Gabriel Granados-Jimenez cannot afford to become an American.
He's trying anyway.
The 30-year-old Pasco County resident and Mexican native said he borrowed $1,765 from his boss - more than Granados-Jimenez makes in a month - to cover the costs of U.S. citizenship.
He said he had no choice.
Starting Monday, those who want to become citizens - or just live here legally - will have to pay hundreds of dollars more for the right to do so.
It'll cost $275 more to become a naturalized citizen and $940 more for a green card.
That's why many immigrants have spent the summer scrambling to become Americans.
The government announced the fee increase in January to pay for processing the burgeoning requests of those who want to live and work here.
But with attitudes hardening against immigrants, advocates see higher fees as another roadblock to citizenship.
"The No. 1 barrier to applying for citizenship is fees," said Javier Angulo of the National Association of Latino Elected and Appointed Officials.
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Want to become an American? It costs $400 - but not for much longer.
To become a U.S. citizen at that price, all of the paperwork has to be postmarked by Sunday (the only post office open that day is at Tampa International Airport).
On Monday it'll cost $675.
Immigrants will soon pay the true costs of processing their applications, according to U.S. Citizenship and Immigration Services spokeswoman Ana Santiago. The agency made the change after a year of study.
"This agency doesn't get appropriations from Congress," she said. "So the person asking for the immigration benefit has to be the one to bear the cost.
"We're losing money. We're in the red every day. By law we have to be solvent."
The money will also streamline the immigration process, Santiago said, with years of paper applications still waiting.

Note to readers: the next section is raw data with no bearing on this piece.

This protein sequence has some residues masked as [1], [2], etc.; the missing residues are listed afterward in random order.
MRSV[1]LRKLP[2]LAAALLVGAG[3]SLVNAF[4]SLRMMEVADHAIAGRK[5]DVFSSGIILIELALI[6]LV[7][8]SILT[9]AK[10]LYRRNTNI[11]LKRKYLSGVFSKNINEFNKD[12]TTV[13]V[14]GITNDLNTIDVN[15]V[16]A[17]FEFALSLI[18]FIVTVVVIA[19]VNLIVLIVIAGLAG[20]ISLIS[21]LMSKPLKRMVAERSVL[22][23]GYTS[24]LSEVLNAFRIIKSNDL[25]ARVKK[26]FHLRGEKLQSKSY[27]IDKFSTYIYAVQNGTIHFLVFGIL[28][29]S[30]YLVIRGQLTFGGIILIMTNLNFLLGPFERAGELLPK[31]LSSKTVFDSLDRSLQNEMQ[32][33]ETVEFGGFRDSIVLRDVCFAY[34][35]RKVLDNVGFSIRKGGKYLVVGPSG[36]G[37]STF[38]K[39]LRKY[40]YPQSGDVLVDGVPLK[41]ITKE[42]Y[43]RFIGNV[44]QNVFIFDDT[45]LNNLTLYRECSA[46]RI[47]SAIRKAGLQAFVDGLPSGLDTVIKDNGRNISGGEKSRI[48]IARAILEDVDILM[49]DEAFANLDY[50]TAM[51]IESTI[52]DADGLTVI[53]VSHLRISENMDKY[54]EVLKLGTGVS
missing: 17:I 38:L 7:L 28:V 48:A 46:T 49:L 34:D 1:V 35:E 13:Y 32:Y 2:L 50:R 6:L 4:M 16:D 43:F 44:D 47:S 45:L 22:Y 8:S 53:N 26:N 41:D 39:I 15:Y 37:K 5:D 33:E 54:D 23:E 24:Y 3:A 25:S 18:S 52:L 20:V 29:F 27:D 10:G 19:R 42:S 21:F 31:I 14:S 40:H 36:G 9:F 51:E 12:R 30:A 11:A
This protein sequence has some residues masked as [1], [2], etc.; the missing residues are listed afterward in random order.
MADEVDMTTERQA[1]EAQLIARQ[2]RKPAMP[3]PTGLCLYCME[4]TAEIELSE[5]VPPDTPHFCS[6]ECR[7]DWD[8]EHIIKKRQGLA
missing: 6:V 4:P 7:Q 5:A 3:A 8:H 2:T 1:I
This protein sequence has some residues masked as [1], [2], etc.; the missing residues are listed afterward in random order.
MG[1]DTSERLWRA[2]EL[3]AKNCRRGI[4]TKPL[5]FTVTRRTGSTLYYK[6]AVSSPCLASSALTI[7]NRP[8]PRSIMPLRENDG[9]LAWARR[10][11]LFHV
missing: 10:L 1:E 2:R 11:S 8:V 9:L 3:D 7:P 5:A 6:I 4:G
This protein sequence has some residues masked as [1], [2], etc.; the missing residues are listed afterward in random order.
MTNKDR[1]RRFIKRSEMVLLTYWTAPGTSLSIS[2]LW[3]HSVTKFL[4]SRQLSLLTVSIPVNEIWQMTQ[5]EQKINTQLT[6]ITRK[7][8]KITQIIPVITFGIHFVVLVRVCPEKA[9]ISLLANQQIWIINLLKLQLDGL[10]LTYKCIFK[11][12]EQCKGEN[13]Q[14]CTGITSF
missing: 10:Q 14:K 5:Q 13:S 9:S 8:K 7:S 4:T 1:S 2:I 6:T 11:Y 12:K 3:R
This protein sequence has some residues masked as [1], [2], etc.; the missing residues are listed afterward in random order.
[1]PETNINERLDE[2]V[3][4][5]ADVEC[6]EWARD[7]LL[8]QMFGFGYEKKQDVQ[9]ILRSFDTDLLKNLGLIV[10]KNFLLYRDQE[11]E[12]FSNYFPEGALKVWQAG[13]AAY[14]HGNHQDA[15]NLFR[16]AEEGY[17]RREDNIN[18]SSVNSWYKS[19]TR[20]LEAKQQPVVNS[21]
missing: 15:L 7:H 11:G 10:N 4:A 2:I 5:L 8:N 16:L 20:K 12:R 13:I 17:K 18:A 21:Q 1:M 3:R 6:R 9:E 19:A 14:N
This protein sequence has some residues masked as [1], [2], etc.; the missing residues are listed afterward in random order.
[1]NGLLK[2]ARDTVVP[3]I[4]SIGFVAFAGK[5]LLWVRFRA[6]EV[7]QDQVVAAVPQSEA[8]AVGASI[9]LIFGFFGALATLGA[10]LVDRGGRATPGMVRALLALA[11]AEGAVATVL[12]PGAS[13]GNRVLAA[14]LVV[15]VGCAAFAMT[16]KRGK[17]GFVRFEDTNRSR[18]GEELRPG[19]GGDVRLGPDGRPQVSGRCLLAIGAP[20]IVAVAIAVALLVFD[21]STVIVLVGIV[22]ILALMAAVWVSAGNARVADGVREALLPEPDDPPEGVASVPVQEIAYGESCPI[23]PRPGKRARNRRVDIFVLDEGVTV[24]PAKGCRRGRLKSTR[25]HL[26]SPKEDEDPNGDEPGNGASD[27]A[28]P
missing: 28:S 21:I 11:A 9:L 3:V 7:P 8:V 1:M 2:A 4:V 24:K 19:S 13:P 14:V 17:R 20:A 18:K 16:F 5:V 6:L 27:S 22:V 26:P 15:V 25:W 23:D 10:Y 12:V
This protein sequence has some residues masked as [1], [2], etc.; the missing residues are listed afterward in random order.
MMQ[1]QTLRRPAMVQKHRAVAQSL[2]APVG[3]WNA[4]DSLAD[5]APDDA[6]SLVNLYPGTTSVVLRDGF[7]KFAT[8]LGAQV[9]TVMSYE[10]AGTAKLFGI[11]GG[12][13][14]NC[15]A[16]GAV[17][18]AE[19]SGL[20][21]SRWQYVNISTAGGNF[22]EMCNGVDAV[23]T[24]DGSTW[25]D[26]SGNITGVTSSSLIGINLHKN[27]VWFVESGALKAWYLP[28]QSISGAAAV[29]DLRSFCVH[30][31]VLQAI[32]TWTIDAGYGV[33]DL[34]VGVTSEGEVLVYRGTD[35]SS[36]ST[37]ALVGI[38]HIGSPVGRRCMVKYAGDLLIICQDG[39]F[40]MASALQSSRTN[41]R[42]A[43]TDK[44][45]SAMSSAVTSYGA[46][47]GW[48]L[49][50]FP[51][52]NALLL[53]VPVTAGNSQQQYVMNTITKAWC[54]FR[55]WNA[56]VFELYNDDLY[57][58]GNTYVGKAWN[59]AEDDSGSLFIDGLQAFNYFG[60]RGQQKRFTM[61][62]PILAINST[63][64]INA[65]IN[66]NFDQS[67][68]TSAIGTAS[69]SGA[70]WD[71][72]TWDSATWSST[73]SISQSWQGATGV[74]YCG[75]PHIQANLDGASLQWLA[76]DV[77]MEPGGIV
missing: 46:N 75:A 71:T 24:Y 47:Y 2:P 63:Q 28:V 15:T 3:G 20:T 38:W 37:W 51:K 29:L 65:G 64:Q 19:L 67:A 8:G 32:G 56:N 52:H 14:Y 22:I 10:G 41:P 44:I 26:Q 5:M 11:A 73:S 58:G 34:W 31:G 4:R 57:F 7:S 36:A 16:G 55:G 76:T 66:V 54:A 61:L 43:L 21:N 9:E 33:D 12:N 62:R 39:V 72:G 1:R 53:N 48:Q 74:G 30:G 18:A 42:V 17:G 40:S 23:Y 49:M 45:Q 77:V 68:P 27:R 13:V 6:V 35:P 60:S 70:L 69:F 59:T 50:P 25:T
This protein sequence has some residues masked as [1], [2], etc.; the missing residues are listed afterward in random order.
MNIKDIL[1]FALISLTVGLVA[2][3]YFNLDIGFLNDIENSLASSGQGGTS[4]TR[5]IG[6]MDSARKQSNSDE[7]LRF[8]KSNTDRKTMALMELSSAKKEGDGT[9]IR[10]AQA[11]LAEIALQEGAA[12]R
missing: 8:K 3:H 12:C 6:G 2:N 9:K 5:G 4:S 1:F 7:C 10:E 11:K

Some, though, see higher fees as a barrier to citizenship.
"What happens if people can't afford it?" said Angulo, director of civic education for his organization. "The fact is there are a lot of people who cannot pay the current fee."
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Carolina Trejo could just barely afford it.
"I did wait for the very last second," the Tampa resident said Wednesday. "I had to go through a lot to be able to get the money for the forms I'm sending today."
A native of El Salvador, she said she has spent 19 of her 31 years in this country. She said she needed all the time she could spare just to pay the old fees.
"I have a lot of friends," she said. "They've been doing whatever it takes to get the money."
Granados-Jimenez got his first passport to the United States at age 4. He's lived in Pasco County since he was 19. Newly married to a U.S. citizen, a father of two, the laborer said he lives on just $1,400 a month.
He said he already put up $1,000 to pay his lawyer $2,500 (not including immigration fees) and paid $130 for a physical.
They are not alone in the rush for citizenship. In a 12-county area including Hillsborough, Pasco and Pinellas, 489 more applied this June than the previous June.
Nationwide, the U.S. government received 71,288 requests in June 2006.
This June, that number spiked to 135,302.
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How can immigrants afford it all? That's what the his organization wanted to find out, Angulo said.
The answer in Houston is called Tanda. In New York, it's known as Sociedad.
Different names, but the same meaning: social networks. Immigrants banding together to pay for the price of citizenship.
To them, being an American is that important, said St. Petersburg lawyer Ellen Gorman:
"I'm always amazed how they're somehow able to come up with the fees."
Times researcher Caryn Baird contributed to this report.
Just being in this country legally will rise from $765 to $1,705 for an immigrant visa with a relative's petition and a work permit. Increases are across the board:
- Form I-290B, the petition to reconsider an immigrant's application, will go from $385 to $585.
- Form I-612, to waive foreign residency requirements, will rise from $265 to $545.
- Form I-526, the alien investor or entrepreneur petition, will jump from $480 to $1,435.